- May 15, 2020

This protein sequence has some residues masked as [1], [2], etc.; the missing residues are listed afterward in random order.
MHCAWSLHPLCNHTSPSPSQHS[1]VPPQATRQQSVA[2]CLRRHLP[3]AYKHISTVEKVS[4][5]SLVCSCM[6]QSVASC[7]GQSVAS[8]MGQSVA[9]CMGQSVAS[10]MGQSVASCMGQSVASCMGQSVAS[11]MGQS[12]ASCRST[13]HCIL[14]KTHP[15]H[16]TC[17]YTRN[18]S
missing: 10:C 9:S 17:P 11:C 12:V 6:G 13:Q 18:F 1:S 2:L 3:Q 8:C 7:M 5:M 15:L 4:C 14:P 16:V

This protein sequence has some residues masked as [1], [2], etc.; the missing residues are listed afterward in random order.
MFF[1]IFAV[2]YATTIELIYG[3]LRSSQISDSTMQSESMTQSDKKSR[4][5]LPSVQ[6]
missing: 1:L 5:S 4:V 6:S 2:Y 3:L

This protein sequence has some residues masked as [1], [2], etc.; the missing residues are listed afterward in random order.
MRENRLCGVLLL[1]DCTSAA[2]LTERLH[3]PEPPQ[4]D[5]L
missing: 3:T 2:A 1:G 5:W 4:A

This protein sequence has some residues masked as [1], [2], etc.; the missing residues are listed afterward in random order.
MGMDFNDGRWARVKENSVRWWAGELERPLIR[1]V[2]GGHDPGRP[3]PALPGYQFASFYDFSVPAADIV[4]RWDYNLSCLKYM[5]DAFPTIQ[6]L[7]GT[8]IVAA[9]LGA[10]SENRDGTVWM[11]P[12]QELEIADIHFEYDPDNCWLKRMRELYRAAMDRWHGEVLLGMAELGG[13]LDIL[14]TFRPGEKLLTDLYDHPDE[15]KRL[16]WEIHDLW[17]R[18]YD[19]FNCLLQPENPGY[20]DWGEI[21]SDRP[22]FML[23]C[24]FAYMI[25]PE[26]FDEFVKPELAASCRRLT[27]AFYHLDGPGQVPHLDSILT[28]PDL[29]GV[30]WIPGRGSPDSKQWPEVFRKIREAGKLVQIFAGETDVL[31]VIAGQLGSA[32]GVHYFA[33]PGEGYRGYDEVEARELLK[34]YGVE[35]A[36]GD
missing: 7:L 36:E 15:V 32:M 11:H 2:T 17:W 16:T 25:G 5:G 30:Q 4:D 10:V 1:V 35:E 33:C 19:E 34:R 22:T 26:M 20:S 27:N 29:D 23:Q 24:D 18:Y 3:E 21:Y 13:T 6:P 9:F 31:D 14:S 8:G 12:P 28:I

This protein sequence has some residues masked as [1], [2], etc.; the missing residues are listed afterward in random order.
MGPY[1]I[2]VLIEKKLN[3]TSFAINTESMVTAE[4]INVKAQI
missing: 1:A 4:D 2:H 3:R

INFO90002 Database Systems and Information Modelling Assignment 2, 2019 s2 © 2019 The University of Melbourne Assignment 2: SQL INDIVIDUAL PROJECT (10%) Case You are working on an exercise tracking system for a chain of gyms found throughout Australia. The system allows gym members to wear a device that records their movements while running, to encourage them to exercise more. Your job is to write SQL queries that analyse the data. You have been provided with some test data to help you refine your queries. The data model is as follows: Data recorded by the system There are several gyms: each has a name and is located in a particular city. Each gym member or user wears a device that measures their location once per minute while they are running. The location data are sent to our database for analysis. For example, the map on the left shows the locations that have been recorded by user Alice. Most users are registered members of the gym. But we also offer the tracking program to members of the public who are not registered at gym members. Setup Script To set up the database in your MySQL server, download the file asst2-2019s2-setup.sql from LMS and run it in Workbench. This script creates the database tables and populates them with test data. Note the comments near the start of the script. You can run this script in two ways, depending on whether you run it on the UniMelb server or your own server. If it is your own server, you will want to uncomment some lines near the top, so that you create a new schema to store the tables in. You can’t create new schemas on the UniMelb server. INFO90002 Database Systems and Information Modelling Assignment 2, 2019 s2 © 2019 The University of Melbourne The SQL queries you must write Over the page are listed 10 questions for you to answer. Write one SQL statement to answer each question. Do not use views or temporary tables to answer the questions. Beside each question is a maximum mark which reflects the difficulty of the question. Your total score will be scaled to 10% of your overall marks in the subject. Your SQL queries should use the same inputs that are used in the questions. For example, your answer to a question that mentions “Alice” should involve a filter on the word “Alice”. Make sure your code and output are readable – this will affect your mark. Where it would improve readability, order your output and use aliases. Format large numbers and fractions appropriately. Assessment Your work will be assessed according to three criteria: • Correctness of output (70%) • Simplicity of code (20%) • Correctness of formatting (10%) The “simplicity” requirement means that your code should not be unnecessarily complex. For example, a query that produces correct output, but say, joins more tables than is necessary, may not achieve full marks, even though it produces the right output. Location Data We use a precision of 4 decimal places: for example, the Doug McDonell building is at longitude 144.9630, latitude -37.7990 . Calculating Distance Calculating the distance between two points P1 and P2 requires a complex formula which you can read about at https://en.wikipedia.org/wiki/Haversine_formula . For the purposes of this assignment you can use the following simplified formula based on the Pythagorean theorem, which works well enough in southern Australia: distance in km = sqrt( (P1.latitude – P2.latitude)^2 + (P1.longitude – P2.longitude)^2 ) * 100 INFO90002 Database Systems and Information Modelling Assignment 2, 2019 s2 © 2019 The University of Melbourne The Questions (marks are in brackets after each question) 1. Print each user’s name, along with the number of times they have recorded a location. (1) 2. How many cities are in the same state as Melbourne? (Don’t count Melbourne in your answer.) (1) 3. List the names of any members of Academia gym who have been north of Brunswick gym. (1) 4. How many users are registered with gyms in the state of Vic? (1) 5. What percentage of the total number of users are not affiliated with gyms? (1) 6. How much time elapsed between the first and last recorded locations of the user with id 4? (2) 7. Print as two columns: the average number of locations recorded by registered users, and the average number of locations recorded by unregistered users. (3) 8. List the names of users who have run within 100m of the Doug McDonell building. (DMD is at longitude 144.9630, latitude -37.7990 .) (3) 9. What is the distance between the northern-most and southern-most locations to which Alice has run? (3) 10. Show the total distance that Alice has run. Calculate this by summing the individual distances between each successive pair of locations. (4) INFO90002 Database Systems and Information Modelling Assignment 2, 2019 s2 © 2019 The University of Melbourne Submission Submit a single PDF showing your ten answers in the format below, to LMS by midnight Friday at the end of week 8. Submit also an SQL (text only) file containing your queries. Ensure that you place your student number at the top of every page of your submission. In the PDF, for each question, present an answer in the following format: • Show the question number and question in black text. • Show your answer (the SQL statement) in blue text (not a screen shot) • Show a screenshot from Workbench showing output of 10 or fewer lines. • Show how many rows were returned, in red text For example: 7. List all users with the last name ‘Altman’ SELECT * FROM User WHERE lastName = ‘Altman’; 5 Rows Returned SQL queries must be formatted in an easy-to-read manner. This means writing keywords in upper-case, placing most clauses on new lines, and indenting subqueries. For example, this is acceptable: SELECT DISTINCT saleId FROM Sale WHERE departmentID IN (SELECT departmentId FROM Department WHERE floor = 2); whereas this is not acceptable: select distinct saleId FROM Sale where departmentID IN (SELECT departmentId from DEPARTMENT WHERE Floor = 2);; INFO90002 Database Systems and Information Modelling Assignment 2, 2019 s2 © 2019 The University of Melbourne Academic Honesty This assignment must be your own work. Plagiarism – the copying of another’s work without proper acknowledgment – is not permitted. Nor is allowing another person to copy your work. Work submitted for assessment purposes must be the independent work of the student concerned. Please refer to http://academichonesty.unimelb.edu.au/ for details about academic honesty. Academic misconduct occurs when students portray someone else’s work as their own. There are many ways in which academic misconduct can occur. Some of these are: • Sham Paraphrasing: Material copied verbatim from text, with source acknowledged in-line, but represented as paraphrased. • Illicit Paraphrasing: Material paraphrased from text without in-line acknowledgement of source. • Other Plagiarism: Material copied from another student’s assignment with the knowledge of the other student. • Verbatim Copying: Material copied verbatim from text without in-line acknowledgement of the source. • Recycling: Same assignment submitted more than once for different subjects. • Ghost Writing: Assignment written by third party and represented as own work. • Purloining: Assignment copied from another student’s assignment or other person’s papers without that persons knowledge. The University is committed to graduating students with “a profound respect for truth, and for the ethics of scholarship… we want our graduates to be capable of independent thought, to be able to do their own work, and to know how to acknowledge the work of others” (Professor Peter McPhee). As such, the university takes a dim view of students who are not able to correctly acknowledge the work of others, or who try to pass this work off as their own. All students should check the web site http://academichonesty.unimelb.edu.au/ which provides practical advice to students about how to avoid academic misconduct.